22 March 2016

The Anthropology of Terrorism: Learning about threat, fear, and community building in times of loss and anguish

I chose today to write about terrorism as another bomb blast rocks the European world, not because it was any more important than the blasts that rocked Ankara just last week but because the media coverage, and backlash, will be much more pronounced here in Canada and North America in general than what came of the former (see Rhiannon's previous post on who and what makes the news to understand why). It is also another event in a series of terrorist threats and actions that seemingly culminates around the terrorist group ISIS.

Let me ask, do any of the words in the above title of this post strike you as odd? While I'm sure the words threat and fear will be used in media coverage over the next week, as well as loss and perhaps anguish, community building might wait to surface until the aftermath of this event. That is, what happens in everyday life in Brussels after the alarm and urgency of this tragic event have passed (and just a note here, I speak for both myself and Rhiannon when I write that we are both deeply saddened by the loss of life and the wounds inflicted by this event - it is not my intention to only use this event as a set of circumstances to discuss anthropology but instead, to write and discuss the very real and pertinent way this event will/has affect(ed) us all, and how an anthropological perspective can help us make sense of such events that connect local lives with global processes).

In January 2015, Scott Atran, an anthropologist who interviews "would-be and convicted terrorists about their extreme commitment to their organizations and ideals," was interviewed for an article in Scientific American in order to help answer questions that juxtapose religion, European culture and influence from terrorist organizations. Atran is noted as one of the few anthropologists studying in this area and uses this article to try and describe what events could lead human beings to decide to carry out a terrorist attack.

Below are some of the highlights from this interview:
1. ISIS cultivates would-be terrorists by appealing to feelings and experiences of social inequality. They tell them: "Look, you're on the outs, nobody cares about you, but look what we can do. We can change the world."
2. Terrorists must be self-motivated - "Even if people buy into the [ISIS or Al Qaeda] ideology, buy into the values, it’s far from a sufficient condition [to carry out an attack]". Instead, these actions are cultivated over time through a network of similarly-minded individuals: "The best predictors turn out to be things like who your friends are and whether you belong to some action group".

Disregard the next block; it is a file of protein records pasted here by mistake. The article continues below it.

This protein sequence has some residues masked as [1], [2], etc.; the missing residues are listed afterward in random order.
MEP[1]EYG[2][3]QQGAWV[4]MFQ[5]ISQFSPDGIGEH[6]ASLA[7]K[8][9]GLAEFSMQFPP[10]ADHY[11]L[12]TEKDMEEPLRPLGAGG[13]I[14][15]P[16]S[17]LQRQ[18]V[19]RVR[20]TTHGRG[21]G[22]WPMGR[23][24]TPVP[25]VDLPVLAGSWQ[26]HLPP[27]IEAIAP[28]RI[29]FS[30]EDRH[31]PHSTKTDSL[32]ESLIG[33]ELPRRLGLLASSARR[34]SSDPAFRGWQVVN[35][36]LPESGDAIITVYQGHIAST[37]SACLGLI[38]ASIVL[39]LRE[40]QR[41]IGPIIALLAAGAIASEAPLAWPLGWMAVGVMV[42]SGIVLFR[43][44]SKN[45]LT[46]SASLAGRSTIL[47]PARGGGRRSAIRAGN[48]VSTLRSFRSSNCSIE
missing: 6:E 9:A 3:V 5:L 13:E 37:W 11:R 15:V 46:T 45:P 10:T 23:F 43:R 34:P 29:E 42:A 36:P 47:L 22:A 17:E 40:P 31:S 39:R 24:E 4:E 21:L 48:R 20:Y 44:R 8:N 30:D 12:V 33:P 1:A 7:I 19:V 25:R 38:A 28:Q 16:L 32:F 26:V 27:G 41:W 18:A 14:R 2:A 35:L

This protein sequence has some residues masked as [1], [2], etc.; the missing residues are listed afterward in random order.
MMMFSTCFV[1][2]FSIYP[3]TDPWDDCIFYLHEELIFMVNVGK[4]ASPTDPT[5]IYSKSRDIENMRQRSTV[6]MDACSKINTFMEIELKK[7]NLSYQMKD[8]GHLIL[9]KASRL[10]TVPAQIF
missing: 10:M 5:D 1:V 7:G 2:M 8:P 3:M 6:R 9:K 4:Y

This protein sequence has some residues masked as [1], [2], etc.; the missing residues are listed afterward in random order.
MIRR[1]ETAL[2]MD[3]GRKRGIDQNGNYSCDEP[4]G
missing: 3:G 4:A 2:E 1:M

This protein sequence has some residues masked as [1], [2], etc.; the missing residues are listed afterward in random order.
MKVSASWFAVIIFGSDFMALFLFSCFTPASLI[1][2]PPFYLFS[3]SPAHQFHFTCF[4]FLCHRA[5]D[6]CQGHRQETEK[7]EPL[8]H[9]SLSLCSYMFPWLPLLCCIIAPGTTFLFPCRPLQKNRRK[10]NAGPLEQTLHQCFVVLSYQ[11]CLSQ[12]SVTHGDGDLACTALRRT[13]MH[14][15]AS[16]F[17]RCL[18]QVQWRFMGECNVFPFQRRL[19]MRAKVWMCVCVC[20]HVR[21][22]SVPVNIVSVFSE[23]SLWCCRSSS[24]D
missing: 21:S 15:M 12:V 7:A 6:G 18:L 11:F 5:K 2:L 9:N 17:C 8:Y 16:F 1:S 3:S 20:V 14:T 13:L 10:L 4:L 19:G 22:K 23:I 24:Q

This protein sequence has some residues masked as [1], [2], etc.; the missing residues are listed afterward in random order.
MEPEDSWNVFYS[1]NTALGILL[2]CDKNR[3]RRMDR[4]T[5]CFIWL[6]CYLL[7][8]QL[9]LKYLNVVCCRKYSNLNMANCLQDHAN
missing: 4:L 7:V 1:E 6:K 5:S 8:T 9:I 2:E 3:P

3. Mosques are not fertile ground for terrorist plots. Atran states (and was questioned in relation to the Paris attacks): "In the case of the Kouachi brothers [who committed the Charlie Hebdo attack], [they] had the greatest bonding experience - prison [Atran notes earlier in the article that "France has about 7.5% Muslims and [they make] up to 60–75% of the prison population. It’s a very similar situation to black youth in the United States"]. But it could be soccer, it could be whitewater rafting". This follows what Atran stated earlier in the interview: "Plots never occur in mosques: you have to be quiet in a mosque. They occur in fast food places, soccer fields, picnics and barbecues".

There is a lot of emotion surrounding any terrorist attack (I've been using the word 'event' above as a means to think through what is happening in a less emotional manner). As an anthropologist, one might take a step back to look at events holistically: What is happening at this moment in Belgium or the EU that would lead to the culmination of these events? What would lead these attackers, on a societal level, to commit such acts?  

One might also think about the specificity surrounding such an event. In the news articles coming out of Brussels, many of those interviewed noted that they heard 'yelling in Arabic' before the bomb exploded. An anthropologist might make note of the following:

All Arabic speakers are NOT terrorists
All Muslims are NOT Arabic speakers
All terrorists are NOT Muslims
Individuals commit terrorist acts. Full stop.

Thinking about these perpetrators as individuals committing actions on behalf of a small group (even if they act on behalf of ISIS) is important to remember when thinking about the potential fall out this event could have for those living in Brussels and in greater Belgium (including Muslim Belgians).

As Robb Willer has recently argued, terrorist events drive up feelings of nationalism, particularly in presidential elections. Although it likely comes as no surprise, demagogue Donald Trump has already phoned into right-wing news houses to lay blame at Brussels' feet, he has linked these attacks to the recent refugee crisis, and whipped up more terror and fear among the American public. Willer goes on to note that terrorist attacks not only bring national communities together but create a more sharp dividing line between who is and who is not a part of the national community.

It's with an anthropological lens, and other critical social science theories and approaches, that one might think not only of the short term but long term effects of the actions following such an attack.

My heart and thoughts are with those in Brussels today.